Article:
Wireless power: Vibration generator runs remote devices for free

By Control Engineering Staff November 16, 2006

Wireless sensors and instrumentation are great for remote locations where cabling is not practical, but if there’s no wire, how do you get power to the device? Batteries are an obvious choice, but they go flat eventually. Microgenerators offer a means to harvest wasted energy—even vibrations from equipment—to power small devices. Perpetuum has launched its new generation of microgenerators that convert vibrations into useful energy.

The PMG17 microgenerator reportedly offers key advantages over the earlier PMG7, including operation at lower vibration levels and across a wider range of frequencies. These units don’t put out a huge amount of energy, but enough to power a typical wireless transmitter sending up to 6 kbytes of monitoring data every few minutes, or smaller amounts of data, such as a temperature reading, several times a second.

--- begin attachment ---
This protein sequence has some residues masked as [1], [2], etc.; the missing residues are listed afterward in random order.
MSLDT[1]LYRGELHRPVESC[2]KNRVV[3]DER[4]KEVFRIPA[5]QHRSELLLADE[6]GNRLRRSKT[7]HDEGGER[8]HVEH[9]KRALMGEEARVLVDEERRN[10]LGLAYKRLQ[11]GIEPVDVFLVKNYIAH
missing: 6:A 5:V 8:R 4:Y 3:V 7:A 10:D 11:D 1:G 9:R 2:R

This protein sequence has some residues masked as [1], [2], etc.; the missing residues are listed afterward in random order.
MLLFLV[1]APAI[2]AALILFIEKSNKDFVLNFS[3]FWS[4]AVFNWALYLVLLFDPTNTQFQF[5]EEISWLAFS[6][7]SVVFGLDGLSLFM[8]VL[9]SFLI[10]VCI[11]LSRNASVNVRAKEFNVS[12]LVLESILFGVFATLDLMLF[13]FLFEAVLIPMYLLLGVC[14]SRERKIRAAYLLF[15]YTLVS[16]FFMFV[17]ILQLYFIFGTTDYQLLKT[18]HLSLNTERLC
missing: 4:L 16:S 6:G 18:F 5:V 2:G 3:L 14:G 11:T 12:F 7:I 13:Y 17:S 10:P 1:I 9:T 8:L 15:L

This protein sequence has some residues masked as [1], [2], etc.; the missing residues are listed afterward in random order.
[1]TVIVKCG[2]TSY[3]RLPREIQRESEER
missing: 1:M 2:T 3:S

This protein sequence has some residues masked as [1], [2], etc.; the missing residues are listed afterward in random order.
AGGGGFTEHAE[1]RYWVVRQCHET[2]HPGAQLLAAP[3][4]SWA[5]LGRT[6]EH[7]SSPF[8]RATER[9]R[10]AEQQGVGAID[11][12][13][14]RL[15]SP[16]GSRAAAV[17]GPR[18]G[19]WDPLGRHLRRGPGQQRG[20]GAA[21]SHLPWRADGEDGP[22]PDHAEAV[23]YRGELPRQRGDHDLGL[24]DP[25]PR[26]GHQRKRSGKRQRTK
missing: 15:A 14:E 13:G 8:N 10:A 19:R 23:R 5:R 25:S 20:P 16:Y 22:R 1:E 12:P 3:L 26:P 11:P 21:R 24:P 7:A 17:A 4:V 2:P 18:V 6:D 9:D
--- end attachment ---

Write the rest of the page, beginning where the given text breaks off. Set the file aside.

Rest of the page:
‘This technology is continuing to prove itself following the launch of our first generation microgenerator earlier this year,’ says Roy Freeland, CEO. ‘This new product allows users to gain valuable data from levels of vibration that are 35% lower than previously possible.’

Microgenerators operate best at specific frequencies, so they are tuned to respond to vibrations typically created by 60 Hz induction and synchronous motors commonly used in industrial applications. Units can be installed in any position and require no maintenance.

Control Engineering Daily News Desk
Peter Welander , process industries editor